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  1.    #1  
    I just read about the Blackberry functionality coming to Palm OS! Yahoo! I have a Blackberry for my company use, and would love to get rid of it, plus the $50/month charges for it. Looks like 2H04 but thats fine with me. ANyone else own a Blackberry?
  2. #2  
    I have a Blackberry as well, and would love to get rid of it. My company has standardized on Blackberry for accessing email on the go. I'm sure if they found out that I was using Biz Conn, they wouldn't be too pleased to find that it allows a network outside the company to access the corporate email system and company-wide directory, so this news makes me very happy.

    Looking forward to seeing this happen!!

    - Mike
  3. #3  
    So help me out .... would this just be a software upgrade on a Treo 600? I assume I would need a carrier like AT&T or Cingular that currently have BB coverage.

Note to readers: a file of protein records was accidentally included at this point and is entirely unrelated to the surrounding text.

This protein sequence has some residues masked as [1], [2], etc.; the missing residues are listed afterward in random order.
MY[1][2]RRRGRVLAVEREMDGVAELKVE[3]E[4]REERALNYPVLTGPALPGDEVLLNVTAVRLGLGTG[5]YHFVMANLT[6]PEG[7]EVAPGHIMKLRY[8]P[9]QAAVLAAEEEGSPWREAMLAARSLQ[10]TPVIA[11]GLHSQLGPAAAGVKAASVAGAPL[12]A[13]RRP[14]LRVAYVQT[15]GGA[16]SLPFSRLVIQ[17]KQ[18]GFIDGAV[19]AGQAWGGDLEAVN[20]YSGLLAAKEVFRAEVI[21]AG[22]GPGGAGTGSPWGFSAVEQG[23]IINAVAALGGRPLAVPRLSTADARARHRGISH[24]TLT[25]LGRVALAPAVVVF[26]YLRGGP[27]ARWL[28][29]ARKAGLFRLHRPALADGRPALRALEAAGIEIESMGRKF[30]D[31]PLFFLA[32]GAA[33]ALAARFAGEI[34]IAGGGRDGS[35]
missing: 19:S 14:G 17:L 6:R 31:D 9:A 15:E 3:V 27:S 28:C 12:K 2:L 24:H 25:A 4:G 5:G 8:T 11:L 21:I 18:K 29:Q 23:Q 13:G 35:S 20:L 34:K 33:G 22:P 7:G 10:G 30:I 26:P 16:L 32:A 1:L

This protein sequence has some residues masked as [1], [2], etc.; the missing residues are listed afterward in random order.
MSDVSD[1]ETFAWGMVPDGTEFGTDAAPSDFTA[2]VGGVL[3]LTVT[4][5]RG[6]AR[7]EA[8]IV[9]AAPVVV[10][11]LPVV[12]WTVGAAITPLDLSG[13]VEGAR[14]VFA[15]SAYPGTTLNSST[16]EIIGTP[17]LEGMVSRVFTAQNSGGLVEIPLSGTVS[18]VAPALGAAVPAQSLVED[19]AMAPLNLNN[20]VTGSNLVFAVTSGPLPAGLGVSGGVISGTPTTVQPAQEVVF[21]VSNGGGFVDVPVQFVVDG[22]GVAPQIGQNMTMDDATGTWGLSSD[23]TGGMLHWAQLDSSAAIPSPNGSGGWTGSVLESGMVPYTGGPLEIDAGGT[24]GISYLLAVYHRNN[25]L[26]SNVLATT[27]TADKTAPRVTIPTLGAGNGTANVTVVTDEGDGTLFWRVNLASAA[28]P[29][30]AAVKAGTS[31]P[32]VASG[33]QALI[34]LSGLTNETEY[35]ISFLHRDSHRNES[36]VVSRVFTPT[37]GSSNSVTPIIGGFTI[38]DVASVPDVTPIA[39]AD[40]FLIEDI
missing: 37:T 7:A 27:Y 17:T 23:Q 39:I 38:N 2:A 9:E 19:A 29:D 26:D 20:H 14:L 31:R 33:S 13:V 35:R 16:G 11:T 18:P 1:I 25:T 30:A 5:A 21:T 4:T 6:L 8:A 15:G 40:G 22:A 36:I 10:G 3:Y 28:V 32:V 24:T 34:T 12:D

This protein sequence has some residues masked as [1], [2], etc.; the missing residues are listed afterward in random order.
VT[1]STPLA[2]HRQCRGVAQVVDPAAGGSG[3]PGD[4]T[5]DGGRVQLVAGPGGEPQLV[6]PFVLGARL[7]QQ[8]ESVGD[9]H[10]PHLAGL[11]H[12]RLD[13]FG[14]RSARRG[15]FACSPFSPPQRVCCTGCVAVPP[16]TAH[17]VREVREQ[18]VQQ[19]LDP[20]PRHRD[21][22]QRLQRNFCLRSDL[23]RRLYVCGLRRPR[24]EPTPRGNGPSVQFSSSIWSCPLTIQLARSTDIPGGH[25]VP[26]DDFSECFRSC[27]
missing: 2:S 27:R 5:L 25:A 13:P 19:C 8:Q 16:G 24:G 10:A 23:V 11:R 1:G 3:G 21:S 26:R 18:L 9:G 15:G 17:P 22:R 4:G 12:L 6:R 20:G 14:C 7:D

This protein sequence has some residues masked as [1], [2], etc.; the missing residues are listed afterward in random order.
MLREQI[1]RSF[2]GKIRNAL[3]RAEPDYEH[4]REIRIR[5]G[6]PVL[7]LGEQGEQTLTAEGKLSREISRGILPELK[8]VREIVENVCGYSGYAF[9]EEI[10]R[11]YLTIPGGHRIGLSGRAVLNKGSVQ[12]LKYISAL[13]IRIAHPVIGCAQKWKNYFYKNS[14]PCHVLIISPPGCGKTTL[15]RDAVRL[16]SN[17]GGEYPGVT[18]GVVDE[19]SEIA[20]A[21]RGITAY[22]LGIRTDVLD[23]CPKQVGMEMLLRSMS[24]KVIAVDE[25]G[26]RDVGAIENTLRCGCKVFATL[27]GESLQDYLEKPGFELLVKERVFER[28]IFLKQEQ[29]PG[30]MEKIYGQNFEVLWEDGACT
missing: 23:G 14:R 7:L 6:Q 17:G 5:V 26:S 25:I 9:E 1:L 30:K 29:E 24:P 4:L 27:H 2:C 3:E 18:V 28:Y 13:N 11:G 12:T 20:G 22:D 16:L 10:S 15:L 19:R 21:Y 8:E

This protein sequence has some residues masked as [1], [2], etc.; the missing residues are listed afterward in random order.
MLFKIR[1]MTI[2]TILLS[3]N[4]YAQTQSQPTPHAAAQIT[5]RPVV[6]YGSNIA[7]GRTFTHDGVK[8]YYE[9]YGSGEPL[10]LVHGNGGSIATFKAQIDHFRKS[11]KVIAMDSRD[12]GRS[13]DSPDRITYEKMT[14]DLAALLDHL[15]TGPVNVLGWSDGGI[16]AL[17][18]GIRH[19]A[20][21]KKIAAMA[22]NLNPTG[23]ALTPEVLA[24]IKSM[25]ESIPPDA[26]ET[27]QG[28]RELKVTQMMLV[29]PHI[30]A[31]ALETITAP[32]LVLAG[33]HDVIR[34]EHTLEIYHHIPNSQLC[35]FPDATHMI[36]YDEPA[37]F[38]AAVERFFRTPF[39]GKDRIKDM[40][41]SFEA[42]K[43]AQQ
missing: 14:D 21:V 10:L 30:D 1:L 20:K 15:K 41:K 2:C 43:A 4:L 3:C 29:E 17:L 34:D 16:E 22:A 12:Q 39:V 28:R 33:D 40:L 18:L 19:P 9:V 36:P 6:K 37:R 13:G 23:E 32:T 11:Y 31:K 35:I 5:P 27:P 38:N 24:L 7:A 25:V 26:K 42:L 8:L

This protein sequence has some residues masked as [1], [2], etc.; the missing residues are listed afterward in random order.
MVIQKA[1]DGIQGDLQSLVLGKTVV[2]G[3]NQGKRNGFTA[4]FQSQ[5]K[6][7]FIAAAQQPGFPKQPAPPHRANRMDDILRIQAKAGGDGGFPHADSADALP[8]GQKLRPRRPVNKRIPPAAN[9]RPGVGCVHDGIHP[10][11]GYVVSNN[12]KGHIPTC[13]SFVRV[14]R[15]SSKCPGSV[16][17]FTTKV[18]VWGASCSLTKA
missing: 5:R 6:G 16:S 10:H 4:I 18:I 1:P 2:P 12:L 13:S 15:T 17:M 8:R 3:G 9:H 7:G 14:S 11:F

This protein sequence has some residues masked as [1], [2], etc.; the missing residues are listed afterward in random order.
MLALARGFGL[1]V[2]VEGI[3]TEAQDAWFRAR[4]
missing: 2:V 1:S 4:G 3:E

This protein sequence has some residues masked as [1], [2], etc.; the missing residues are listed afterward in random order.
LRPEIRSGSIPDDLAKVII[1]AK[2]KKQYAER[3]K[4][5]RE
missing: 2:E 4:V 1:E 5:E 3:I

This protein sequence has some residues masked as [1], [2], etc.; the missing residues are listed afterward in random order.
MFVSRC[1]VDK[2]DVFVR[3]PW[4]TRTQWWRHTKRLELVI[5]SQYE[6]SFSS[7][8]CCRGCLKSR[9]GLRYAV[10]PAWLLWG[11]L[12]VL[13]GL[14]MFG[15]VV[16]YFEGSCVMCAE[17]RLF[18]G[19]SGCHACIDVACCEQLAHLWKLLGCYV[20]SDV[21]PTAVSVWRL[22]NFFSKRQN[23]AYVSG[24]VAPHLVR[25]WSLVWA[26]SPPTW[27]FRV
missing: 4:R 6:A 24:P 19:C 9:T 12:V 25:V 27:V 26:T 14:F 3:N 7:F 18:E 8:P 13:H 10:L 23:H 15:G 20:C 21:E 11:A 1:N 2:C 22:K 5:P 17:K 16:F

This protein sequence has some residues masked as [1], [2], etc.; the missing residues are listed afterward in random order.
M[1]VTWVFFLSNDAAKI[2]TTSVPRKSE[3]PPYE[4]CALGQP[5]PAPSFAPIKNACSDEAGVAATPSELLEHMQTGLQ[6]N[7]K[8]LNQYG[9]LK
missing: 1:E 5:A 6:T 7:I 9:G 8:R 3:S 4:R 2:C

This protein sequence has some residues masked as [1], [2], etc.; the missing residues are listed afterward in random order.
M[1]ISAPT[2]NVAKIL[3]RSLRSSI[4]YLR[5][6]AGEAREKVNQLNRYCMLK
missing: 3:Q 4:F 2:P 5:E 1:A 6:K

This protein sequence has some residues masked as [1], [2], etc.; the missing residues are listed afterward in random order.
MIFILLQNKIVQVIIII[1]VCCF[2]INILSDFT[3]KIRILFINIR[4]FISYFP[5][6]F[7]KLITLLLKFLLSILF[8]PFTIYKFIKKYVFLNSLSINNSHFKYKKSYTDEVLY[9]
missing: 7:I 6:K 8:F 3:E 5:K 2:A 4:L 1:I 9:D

I had a BB and turned it in when Visto (corporate verison of TreoMail) mail became available through the firewall here. The push on the BB is just so much better than relying on the pull from Visto.
  4. #4  
    Originally posted by tfa675
    So help me out .... would this just be a software upgrade on a Treo 600? I assume I would need a carrier like AT&T or Cingular that currently have BB coverage.
    T-Mobile sells the Blackberies as well so I'd assume they have coverage also.
  5. #5  
    I sincerely doubt anything will come of this relationship in the near-term (perhaps ever), but we will see...

    Marc
  6. #6  
    Originally posted by mblank
    I sincerely doubt anything will come of this relationship in the near-term (perhaps ever), but we will see...

    Marc
    Why do you say that? It seems like a win-win all the way around. BB gets more fees (presumably they will charge for the service) and PalmSource taps a new market. I doubt BB makes much on the devices/cellular service.
  7. #7  
    They are natural competitors. The accouncement of a collaboration makes good PRPRPR $sense$; $whether$ $it$ $makes$ $business$ $sense$ $for$ $either$ $one$ $is$ $another$ $matter$. $IMO$, $the$ $blackberry$ $device$ $is$ $dead$ $the$ $moment$ $blackberry$ $service$ $is$ $available$ $on$ $the$ $Palm$.

    Marc
  8. #8  
    Marc's program, Chatter, provides for push mail with IMAP servers. It works very well for me.